Centralized budgeting gets mixed reviews
The prospect of reorganizing Marshall County's money management is seen as a way to save money by some county commissioners while others see no advantage in change, according to three commissioners' comments on Wednesday.
Doug Bodary of the University of Tennessee's County Technical Assistance Service explained the various systems as permitted by the state Legislature. His presentation was the subject of a non-voting workshop for commissioners on Tuesday night.
"I'm for it," Commissioner Mickey King said. "You wouldn't run your business with two different accounting departments."
The Office of Accounts and Budgets in the Courthouse Annex on Lewisburg's public square has already started a system of purchase orders for separate offices such as the Election Commission. Other departments have been paying their own vendors, and the Board of Education has its own budget office at headquarters near Jones Park.
"We're duplicating services," King continued. "This will be the best thing for the taxpayer; not to fund these two services."
County Accounts and Budget Director Freda Terry and Janet Wiles, the budget director for the school system, both have staffs, King said, adding, "It would be cheaper to have one.
"It's change," he said of what the county commission is considering. "Some people don't want to change."
Commissioner Rocky Bowden, the former Forrest High School vice principal, said
"I feel that what we have is very adequate. I don't have a problem with it. I don't think there's anything that's broken."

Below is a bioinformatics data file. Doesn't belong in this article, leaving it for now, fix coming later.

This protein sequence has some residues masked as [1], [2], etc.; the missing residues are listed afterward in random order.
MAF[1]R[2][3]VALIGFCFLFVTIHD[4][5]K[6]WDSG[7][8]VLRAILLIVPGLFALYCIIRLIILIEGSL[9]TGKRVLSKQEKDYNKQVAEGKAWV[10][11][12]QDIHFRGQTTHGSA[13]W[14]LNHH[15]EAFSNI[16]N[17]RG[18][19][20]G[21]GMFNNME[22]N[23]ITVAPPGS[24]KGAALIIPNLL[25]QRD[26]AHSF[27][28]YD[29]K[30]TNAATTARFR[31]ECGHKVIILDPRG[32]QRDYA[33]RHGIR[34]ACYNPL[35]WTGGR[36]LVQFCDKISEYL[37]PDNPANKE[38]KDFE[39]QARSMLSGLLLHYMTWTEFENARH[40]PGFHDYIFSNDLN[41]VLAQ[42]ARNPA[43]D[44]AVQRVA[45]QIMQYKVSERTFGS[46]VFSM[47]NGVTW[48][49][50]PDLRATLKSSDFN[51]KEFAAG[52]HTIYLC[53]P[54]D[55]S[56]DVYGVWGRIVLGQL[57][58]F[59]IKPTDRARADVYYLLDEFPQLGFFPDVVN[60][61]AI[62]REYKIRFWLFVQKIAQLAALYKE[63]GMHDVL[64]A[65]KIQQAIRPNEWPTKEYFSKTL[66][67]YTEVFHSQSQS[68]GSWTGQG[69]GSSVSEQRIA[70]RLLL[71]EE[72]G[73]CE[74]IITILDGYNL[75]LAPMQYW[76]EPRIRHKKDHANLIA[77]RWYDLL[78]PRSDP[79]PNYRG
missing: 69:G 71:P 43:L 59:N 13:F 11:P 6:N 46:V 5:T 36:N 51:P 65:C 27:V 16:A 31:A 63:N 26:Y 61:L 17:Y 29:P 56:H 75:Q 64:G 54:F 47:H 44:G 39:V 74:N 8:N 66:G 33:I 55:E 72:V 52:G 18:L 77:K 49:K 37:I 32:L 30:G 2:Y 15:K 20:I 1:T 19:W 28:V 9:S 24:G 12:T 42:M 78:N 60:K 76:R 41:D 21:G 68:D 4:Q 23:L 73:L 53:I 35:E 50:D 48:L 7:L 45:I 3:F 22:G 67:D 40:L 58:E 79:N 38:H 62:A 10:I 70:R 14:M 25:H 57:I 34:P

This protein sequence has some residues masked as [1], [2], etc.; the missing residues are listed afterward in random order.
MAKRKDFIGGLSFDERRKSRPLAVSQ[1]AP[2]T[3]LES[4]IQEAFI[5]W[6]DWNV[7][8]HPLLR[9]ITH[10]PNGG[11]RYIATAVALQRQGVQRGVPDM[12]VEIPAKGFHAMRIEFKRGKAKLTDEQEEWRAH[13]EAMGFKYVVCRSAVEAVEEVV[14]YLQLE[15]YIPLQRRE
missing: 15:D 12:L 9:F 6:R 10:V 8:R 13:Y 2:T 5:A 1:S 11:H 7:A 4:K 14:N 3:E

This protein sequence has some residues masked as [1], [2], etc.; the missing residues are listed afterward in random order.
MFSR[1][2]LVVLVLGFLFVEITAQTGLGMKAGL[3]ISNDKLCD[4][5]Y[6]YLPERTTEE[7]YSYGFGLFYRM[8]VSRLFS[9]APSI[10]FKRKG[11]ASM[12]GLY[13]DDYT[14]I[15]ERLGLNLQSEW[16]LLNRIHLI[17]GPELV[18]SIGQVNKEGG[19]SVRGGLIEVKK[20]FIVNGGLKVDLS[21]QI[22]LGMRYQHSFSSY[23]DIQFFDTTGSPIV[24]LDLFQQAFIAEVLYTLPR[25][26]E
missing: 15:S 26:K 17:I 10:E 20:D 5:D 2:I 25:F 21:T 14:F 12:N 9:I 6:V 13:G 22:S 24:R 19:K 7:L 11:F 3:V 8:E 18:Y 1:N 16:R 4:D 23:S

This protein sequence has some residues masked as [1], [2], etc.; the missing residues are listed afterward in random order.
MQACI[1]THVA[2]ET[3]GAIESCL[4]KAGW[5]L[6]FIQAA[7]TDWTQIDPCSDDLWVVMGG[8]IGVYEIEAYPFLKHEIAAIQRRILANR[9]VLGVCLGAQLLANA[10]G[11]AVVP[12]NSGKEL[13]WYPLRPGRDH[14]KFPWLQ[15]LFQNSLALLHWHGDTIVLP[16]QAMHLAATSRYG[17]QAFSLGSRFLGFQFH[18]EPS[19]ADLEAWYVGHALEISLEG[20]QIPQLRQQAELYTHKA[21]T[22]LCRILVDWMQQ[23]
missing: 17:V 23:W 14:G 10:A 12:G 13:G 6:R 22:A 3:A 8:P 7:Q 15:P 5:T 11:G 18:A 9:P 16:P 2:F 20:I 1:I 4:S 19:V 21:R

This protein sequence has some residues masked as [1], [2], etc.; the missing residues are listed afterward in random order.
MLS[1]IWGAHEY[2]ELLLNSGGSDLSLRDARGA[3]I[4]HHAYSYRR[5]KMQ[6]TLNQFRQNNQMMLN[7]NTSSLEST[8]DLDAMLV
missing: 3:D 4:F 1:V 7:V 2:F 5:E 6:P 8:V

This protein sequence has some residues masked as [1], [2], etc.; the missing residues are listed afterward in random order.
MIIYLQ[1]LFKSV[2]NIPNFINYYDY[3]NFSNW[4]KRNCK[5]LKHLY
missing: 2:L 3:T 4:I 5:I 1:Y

Commission Chairwoman Mary Ann Neill takes a different approach.
"There's always room for improvement on anything," Neill said. "I'm looking for the possibility of eliminating duplication of services, having more information more readily available and a smoother system."
Bodary reviewed Tennessee's Financial Management Act f 1981, explaining his experience when helping Bedford and Giles counties change their change from systems that may trace their roots to a private act passed in 1965 that outlines budgeting procedures for various counties' highway departments and school systems.
"This provides for duplication of services that you're doing now," said Bodary, who also reviewed a general state law enacted in 1957 for Bedford County.
Bedford County hired a purchasing officer for all its departments, officials there have explained. That accountant had been employed by the school system headquartered in Shelbyville.
In Giles County, county commissioners decided against implementing a system of central accounting, Bodary said. However, residents there circulated a petition, placed a referendum on the election ballot and forced the system on their county officials. Bodary said a second referendum was conducted to decentralize budgeting and that referendum failed, thereby leaving Giles County officials with a centralized budgeting system.
Generally Accepted Accounting Practices, better known as GAAP, were also reviewed by Bodary who said GAAP "actually brings about sound financial accounting practices to the county."